Keith Olbermann: Issues With Management Didn’t Stop Them From Hiring Me Back (Or trying To)

By Alex Weprin 

At the Paid Content 2011 conference this afternoon, Current Media chief news officer and soon-to-be 8 PM host Keith Olbermann sat on a panel with Current co-founder Joel Hyatt.

Among the topics of conversation was management, as Olbermann–who has a reputation for not always getting along with his bosses–is now a boss himself, as a member of the network’s senior team.

“I want to apologize for half of the things I have said about management ever,” Olbermann quipped. He went on to throw some cold water on the idea that his arguments with management at previous jobs precluded him from gaining employment at those companies again.


“I have had nine full time employers, over 32 years,” he said. “Three of them have later on in my career hired me back full time. Another one hired me back freelance, two other employers were in serious negotiations to bring me back.

“I might be trouble but apparently in a good way,” he added.

While he did not discuss any of his prior employers specifically, he did have a few choice words for the media in general:

“We are moving in a time when corporations are looking at news product as very valuable resources that need to be maximized, and one way to maximize them is to cut off all the rough edges and the bumps and all the things that make them interesting and worthwhile. All the reporting, ultimately,” he said.

Neither Hyatt nor Olbermann spilled the beans on the name of the show, or when it would premiere on Current beyond “Late Spring,” but Hyatt did explain what he and co-founder Al Gore’s pitch to Olbermann was:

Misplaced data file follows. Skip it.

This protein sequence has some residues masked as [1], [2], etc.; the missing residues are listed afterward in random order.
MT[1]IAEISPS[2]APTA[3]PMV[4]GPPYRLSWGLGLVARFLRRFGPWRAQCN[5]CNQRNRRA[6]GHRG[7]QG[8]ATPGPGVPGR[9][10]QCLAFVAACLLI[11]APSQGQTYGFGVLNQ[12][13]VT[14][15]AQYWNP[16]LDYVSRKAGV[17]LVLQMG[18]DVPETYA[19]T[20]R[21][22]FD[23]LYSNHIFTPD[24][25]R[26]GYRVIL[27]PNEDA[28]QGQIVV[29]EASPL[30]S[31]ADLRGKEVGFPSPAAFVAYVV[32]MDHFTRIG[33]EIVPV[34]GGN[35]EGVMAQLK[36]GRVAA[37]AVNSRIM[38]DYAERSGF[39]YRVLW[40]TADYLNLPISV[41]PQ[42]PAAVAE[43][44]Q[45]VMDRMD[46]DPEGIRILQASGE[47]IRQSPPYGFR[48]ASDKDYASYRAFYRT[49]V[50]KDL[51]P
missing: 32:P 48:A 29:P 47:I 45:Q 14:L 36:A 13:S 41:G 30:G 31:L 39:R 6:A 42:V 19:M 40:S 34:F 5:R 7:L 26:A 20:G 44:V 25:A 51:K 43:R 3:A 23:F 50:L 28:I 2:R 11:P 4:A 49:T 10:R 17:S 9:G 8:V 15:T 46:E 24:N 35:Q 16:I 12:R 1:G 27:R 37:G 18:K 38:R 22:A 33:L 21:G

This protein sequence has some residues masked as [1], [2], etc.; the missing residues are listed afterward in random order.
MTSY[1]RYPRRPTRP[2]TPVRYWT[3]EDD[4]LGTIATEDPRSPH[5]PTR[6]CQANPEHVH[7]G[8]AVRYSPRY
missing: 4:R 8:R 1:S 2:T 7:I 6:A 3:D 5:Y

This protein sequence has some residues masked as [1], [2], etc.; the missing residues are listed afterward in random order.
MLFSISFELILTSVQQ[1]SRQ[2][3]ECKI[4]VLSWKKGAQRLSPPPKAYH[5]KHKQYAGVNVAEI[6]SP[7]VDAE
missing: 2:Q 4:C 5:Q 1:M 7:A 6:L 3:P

“We are going to take Keith Olbermann’s brand, which you only know from a TV show, and provide his insightful commentary on every platform known to man,” Hyatt said.

Olbermann himself started a small web presence in the form of his FOK News Channel website and Twitter feed, and he says he has no plans to expand it, beyond adding a regular video segment.

So why not pull a Glenn Beck and start his own media company?

“When we get the show on the air we expect to have that show fully running, and fully operational and competitive in its field,” Olbermann said. “I did not want to have to go into an environment in which I had to build every piece of equipment by myself.

“This is not scratch by any stretch of the imagination. With any kind of continuing growth, we will be in a position to be seen in as many homes as any other news broadcast in this country,” he added.